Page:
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1 Burnside American Studies- Culture Wars

This title in other editions

In Defense of Elitism

by

In Defense of Elitism Cover

 

Synopses & Reviews

Publisher Comments:

From the Pulitzer Prize-winning culture critic  for Time magazine comes the  tremendously controversial, yet highly persuasive,  argument that our devotion to the largely  unexamined myth of egalitarianism lies at the heart of the  ongoing "dumbing of America."

Americans have always stubbornly clung to the  myth of egalitarianism, of the supremacy of the  individual average man. But here, at long last,  Pulitzer Prize-winning critic William A. Henry III  takes on, and debunks, some basic, fundamentally  ingrained ideas: that everyone is pretty much alike  (and should be); that self-fulfillment is more  imortant thant objective achievement; that everyone  has something significant to contribute; that all  cultures offer something equally worthwhile; that  a truly just society would automatically produce  equal success results across lines of race,  class, and gender; and that the common man is almost  always right. Henry makes clear, in a book full of  vivid examples and unflinching opinions, that  while these notions are seductively democratic they  are also hopelessly wrong.

Synopsis:

From the Pulitzer Prize-winning culture critic for "Time magazine comes the tremendously controversial, yet highly persuasive, argument that our devotion to the largely unexamined myth of egalitarianism lies at the heart of the ongoing "dumbing of America." <BR>Americans have always stubbornly clung to the myth of egalitarianism, of the supremacy of the individual average man. But here, at long last, Pulitzer Prize-winning critic William A. Henry III takes on, and debunks, some basic, fundamentally ingrained ideas: that everyone is pretty much alike (and should be); that self-fulfillment is more imortant thant objective achievement; that everyone has something significant to contribute; that all cultures offer something equally worthwhile; that a truly just society would automatically produce equal success results across lines of race, class, and gender; and that the common man is almost always right. Henry makes clear, in a book full of vivid examples and unflinching opinions, that while these notions are seductively democratic they are also hopelessly wrong.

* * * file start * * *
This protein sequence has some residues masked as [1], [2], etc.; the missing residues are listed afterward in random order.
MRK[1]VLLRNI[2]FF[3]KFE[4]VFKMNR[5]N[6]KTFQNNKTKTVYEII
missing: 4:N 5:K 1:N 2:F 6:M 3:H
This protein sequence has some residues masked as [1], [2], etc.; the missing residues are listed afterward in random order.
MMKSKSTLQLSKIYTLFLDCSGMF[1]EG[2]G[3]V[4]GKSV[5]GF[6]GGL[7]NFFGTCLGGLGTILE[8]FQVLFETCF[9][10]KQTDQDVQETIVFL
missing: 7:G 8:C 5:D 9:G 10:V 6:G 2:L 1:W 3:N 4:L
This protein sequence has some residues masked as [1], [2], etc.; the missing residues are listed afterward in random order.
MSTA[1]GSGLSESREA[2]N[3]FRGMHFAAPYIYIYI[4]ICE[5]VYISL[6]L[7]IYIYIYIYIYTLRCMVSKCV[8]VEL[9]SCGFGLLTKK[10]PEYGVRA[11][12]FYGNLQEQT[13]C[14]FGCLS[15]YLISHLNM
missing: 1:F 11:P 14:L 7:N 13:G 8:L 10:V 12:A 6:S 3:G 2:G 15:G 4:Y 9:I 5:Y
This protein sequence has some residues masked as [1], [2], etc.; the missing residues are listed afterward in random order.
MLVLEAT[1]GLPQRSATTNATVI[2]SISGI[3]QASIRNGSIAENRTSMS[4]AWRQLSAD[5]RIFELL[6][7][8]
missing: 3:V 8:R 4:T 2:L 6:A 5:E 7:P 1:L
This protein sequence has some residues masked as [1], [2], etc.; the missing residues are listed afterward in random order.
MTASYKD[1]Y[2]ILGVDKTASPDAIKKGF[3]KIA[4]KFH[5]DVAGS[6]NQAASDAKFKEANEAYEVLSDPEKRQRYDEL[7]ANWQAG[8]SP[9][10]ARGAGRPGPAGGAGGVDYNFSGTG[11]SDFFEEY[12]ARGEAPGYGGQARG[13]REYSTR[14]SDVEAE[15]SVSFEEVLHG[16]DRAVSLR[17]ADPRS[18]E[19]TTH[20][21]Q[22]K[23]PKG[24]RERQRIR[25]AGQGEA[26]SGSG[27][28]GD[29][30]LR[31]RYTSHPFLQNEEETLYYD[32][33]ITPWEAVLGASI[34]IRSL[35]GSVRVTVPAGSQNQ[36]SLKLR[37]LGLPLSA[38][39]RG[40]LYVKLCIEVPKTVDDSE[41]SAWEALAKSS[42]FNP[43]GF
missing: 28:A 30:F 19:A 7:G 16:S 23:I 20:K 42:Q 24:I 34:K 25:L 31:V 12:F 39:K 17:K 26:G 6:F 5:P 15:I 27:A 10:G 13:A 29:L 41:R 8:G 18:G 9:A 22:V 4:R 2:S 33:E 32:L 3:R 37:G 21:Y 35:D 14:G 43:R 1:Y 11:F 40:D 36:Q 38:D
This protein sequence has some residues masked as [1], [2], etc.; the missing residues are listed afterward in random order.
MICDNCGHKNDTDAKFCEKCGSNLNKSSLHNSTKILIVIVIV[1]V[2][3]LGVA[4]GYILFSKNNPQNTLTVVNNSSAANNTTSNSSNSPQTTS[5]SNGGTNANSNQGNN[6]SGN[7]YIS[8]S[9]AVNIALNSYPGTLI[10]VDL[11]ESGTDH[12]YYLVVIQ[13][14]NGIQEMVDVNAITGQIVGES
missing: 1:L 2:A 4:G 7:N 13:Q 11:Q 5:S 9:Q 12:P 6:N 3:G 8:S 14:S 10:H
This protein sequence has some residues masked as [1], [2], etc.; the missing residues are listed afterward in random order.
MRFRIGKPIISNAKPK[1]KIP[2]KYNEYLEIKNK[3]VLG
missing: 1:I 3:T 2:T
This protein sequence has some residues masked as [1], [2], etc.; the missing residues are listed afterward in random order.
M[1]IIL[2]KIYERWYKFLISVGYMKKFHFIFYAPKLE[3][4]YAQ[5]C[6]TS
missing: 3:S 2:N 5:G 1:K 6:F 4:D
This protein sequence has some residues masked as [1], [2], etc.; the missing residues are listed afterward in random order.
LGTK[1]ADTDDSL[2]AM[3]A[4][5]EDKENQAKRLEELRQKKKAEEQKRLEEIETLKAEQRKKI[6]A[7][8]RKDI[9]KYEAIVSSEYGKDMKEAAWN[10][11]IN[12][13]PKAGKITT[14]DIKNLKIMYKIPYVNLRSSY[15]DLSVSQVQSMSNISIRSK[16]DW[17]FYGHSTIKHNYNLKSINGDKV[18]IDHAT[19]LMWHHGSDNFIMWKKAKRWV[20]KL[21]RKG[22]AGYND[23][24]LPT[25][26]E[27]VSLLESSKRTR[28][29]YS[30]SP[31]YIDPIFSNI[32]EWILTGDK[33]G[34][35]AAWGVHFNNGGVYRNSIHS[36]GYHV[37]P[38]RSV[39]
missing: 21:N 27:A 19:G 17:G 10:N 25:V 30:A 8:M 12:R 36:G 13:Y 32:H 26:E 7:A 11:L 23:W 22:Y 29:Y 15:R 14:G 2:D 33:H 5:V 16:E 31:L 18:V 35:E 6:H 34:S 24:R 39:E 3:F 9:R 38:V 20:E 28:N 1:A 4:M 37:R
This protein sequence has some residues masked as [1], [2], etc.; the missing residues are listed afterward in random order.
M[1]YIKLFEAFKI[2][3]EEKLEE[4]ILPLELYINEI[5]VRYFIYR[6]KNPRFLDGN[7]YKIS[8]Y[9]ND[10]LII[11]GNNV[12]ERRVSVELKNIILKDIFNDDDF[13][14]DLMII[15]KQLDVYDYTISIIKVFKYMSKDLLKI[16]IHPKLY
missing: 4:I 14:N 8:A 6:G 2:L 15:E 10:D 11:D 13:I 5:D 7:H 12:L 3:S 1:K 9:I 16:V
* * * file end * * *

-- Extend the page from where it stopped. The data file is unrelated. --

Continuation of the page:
Product Details

ISBN:
9780385479431
Author:
Henry, William
Publisher:
Anchor Books
Author:
Henry, William A.
Author:
Henry, William
Location:
New York :
Subject:
Sociology - General
Subject:
Poverty
Subject:
Equality -- United States.
Subject:
General Social Science
Copyright:
Edition Description:
Trade paper
Publication Date:
19950831
Binding:
TRADE PAPER
Grade Level:
General/trade
Language:
English
Illustrations:
Yes
Pages:
224
Dimensions:
8 x 5.24 x 0.5 in 0.55 lb

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Related Subjects

History and Social Science » American Studies » Culture Wars
History and Social Science » Politics » United States » Culture
History and Social Science » Sociology » General
History and Social Science » Sociology » Poverty
Humanities » Philosophy » General

In Defense of Elitism Used Trade Paper
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Product details 224 pages Anchor Books - English 9780385479431 Reviews:
"Synopsis" by , From the Pulitzer Prize-winning culture critic for "Time magazine comes the tremendously controversial, yet highly persuasive, argument that our devotion to the largely unexamined myth of egalitarianism lies at the heart of the ongoing "dumbing of America." <BR>Americans have always stubbornly clung to the myth of egalitarianism, of the supremacy of the individual average man. But here, at long last, Pulitzer Prize-winning critic William A. Henry III takes on, and debunks, some basic, fundamentally ingrained ideas: that everyone is pretty much alike (and should be); that self-fulfillment is more imortant thant objective achievement; that everyone has something significant to contribute; that all cultures offer something equally worthwhile; that a truly just society would automatically produce equal success results across lines of race, class, and gender; and that the common man is almost always right. Henry makes clear, in a book full of vivid examples and unflinching opinions, that while these notions are seductively democratic they are also hopelessly wrong.
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